East Texas Basin

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Introduction

The East Texas Basin is a petroleum-rich field located in five counties of East Texas. It is the second-largest oil field in the United States as it covers approximately 140,000 acres. Over 5 billion wells of oil have been produced since Columbus Marion Joiner discovered it in 1930.[1]

History

Since its discovery, there have been many conventional plays on the Woodbine Formation of the Cretaceous, which was deposited when East Texas was a shallow sea by the Sabine Uplift. The area then eroded and was covered unconformably by an impermeable Austin Chalk. This created a stratigraphic trap that allowed for hydrocarbons to be stored in the area. The primary drive mechanism for this basin is by water drive. [1][2]

Petroleum Elements [2]

Source Rocks

The source rocks of the East Texas Basin consist of Tertiary, Crestaceous, Jurassic rocks. The majority of crude oil is found in Cretaceous (Gulfian Series) rocks. Natural gas is predominantly in Crestaceous (Coahulian Series) rocks. Natural gas liquids are spread out roughly evenly throughout the different source rocks. The source rocks for the oil are the Eagle Ford and Haynesville/Bossier shale formations. Gas is predominantly found in the Haynesville/Bossier shale formation.

Reservoirs

Oil and natural gas liquids are found predominantly in the Woodbine formation, which is made out of sandstone. There is gas found in this formation as well, but there is also a significant amount found in the Haynesville/Bossier shale formation, which is made out of mudstone. There are a good number of limestone reservoirs present that hold gas and natural gas liquids, but there are few limestone reservoirs that hold oil. Dolomite, Chalk, and Anhydrite reservoirs are present but rare compared to the sandstone and limestone reservoirs.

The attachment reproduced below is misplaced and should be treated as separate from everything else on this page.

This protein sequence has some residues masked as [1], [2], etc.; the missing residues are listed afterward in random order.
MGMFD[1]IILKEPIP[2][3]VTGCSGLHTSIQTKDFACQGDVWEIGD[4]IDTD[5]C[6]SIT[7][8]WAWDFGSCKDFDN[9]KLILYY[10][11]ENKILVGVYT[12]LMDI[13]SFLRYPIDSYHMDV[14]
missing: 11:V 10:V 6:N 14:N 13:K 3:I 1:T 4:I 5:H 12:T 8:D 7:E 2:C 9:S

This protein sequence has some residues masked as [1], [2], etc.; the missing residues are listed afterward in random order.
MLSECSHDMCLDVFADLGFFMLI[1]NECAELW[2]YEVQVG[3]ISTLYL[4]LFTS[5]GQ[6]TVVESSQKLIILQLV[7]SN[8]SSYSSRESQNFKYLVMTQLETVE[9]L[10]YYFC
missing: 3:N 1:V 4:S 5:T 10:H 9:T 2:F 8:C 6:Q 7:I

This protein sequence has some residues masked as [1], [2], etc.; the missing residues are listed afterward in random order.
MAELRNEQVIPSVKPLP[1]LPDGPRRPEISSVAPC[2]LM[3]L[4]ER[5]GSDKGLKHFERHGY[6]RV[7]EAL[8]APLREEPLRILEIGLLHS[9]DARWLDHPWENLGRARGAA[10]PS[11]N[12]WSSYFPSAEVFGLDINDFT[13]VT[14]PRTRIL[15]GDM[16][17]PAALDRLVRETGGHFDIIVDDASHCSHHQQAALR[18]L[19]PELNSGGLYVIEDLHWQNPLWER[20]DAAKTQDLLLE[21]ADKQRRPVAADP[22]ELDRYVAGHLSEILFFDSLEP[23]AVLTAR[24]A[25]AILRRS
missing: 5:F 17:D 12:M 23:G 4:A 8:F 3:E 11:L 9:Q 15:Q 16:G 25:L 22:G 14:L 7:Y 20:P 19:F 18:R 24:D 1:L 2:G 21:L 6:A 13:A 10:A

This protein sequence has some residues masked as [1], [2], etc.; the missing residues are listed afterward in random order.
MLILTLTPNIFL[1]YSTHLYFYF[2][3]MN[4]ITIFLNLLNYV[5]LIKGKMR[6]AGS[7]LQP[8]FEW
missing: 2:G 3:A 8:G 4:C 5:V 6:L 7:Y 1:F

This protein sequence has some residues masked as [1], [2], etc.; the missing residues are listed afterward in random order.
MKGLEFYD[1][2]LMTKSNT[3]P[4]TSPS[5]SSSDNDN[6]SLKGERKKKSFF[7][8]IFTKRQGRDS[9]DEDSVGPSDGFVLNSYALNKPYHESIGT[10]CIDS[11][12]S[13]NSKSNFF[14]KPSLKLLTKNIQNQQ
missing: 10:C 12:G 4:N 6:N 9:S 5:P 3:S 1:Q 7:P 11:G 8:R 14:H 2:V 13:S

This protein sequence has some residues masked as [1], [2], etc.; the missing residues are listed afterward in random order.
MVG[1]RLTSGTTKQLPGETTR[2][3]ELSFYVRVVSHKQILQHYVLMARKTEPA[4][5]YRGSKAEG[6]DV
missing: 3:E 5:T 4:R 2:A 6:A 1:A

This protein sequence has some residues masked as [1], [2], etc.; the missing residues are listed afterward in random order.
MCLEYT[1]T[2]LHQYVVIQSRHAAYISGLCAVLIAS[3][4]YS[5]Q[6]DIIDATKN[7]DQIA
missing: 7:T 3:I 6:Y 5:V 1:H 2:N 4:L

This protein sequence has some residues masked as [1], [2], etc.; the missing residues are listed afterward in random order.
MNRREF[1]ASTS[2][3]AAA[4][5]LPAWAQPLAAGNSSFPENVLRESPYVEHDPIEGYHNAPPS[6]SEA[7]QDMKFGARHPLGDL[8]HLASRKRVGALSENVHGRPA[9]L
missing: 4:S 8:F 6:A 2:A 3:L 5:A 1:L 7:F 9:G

Traps

Figure 1
Stratigraphic Traps

The most productive petroleum unit is the Woodbine Formation from the Cretaceous Period. A stratigraphic trap was formed by the overlying Austin Chalk. Facies changes and pinchouts are also common in the area. The majority of oil is found in these traps. Figure 1 is a cross-sectional map of the basin. The map shows how the Woodbine Formation is covered by Austin Chalk, and there is a pinchout on the right side.

Structural Traps

There are many salt domes, salt pillows, and anticlinal formations that store hydrocarbons. The Mexia-Talco Fault Zone created fault-dependent traps. In figure 1, the fault zone has shifted the formations to create these traps. Figure 1 also shows how there are anticlinal structures throughout the basin.

Combination Traps

There are also traps that are a combination of stratigraphic and structural traps. The majority of natural gas is trapped by combination traps. There are also a significant amount of combination traps that store oil.

Future Petroleum Potential

Figure 2

Throughout the last decade, producers have been increasingly focused on the gas-rich Haynesville Shale formation as it has been productive for horizontal hydraulic fracturing operations. Companies have been Some companies have re-fracked to re-stimulate petroleum production in old Haynesville wells. There are still drilled and uncompleted wells that still have potential to tap into the basin, as seen in figure 2, which is a map of permitted and completed wells in the area. [3] Dry gas production in Haynesville Shale is at record-high levels, producing over 13 Bcf/d. This makes it the highest ranking North American gas basin. [4] One limitation to this formation is that is is over-pressurized. This leads to high initial production rates followed by high first year decline rates. [5]

Further Readings

Geology and Geohydrology of the East Texas Basin

East Texas Oilfield Discovery

Haynesville/Bossier Shale

References

  1. 1.0 1.1 Smith, Julia Cauble. “TSHA | East Texas Oilfield.” Handbook of Texas Online, 2019, https://www.tshaonline.org/handbook/entries/east-texas-oilfield.
  2. 2.0 2.1 Foote, R. Q., et al. Petroleum Geology and the Distribution of Conventional Crude Oil, Natural Gas, and Natural Gas Liquids, East Texas Basin. Open-File Report, Department of the Interior, 1988.
  3. Drillinginfo. "The East Texas Basin: Activity Update.” Forbes, 9 May 2016, https://www.forbes.com/sites/drillinginfo/2016/05/09/the-east-texas-basin-activity-update/.
  4. Robinson, J. “Analysis: Hanyesville Gas Production Hits Record High Spurred by Strong Returns, Bullish Outlook.” SP Global, 2021, https://www.spglobal.com/platts/en/market-insights/latest-news/natural-gas/040621-haynesville-gas-production-hits-record-high-spurred-by-strong-returns-bullish-outlook.
  5. NGI, “Information about the Haynesville Shale.” Natural Gas Intel, 2021, https://www.naturalgasintel.com/information-about-the-haynesville-shale/.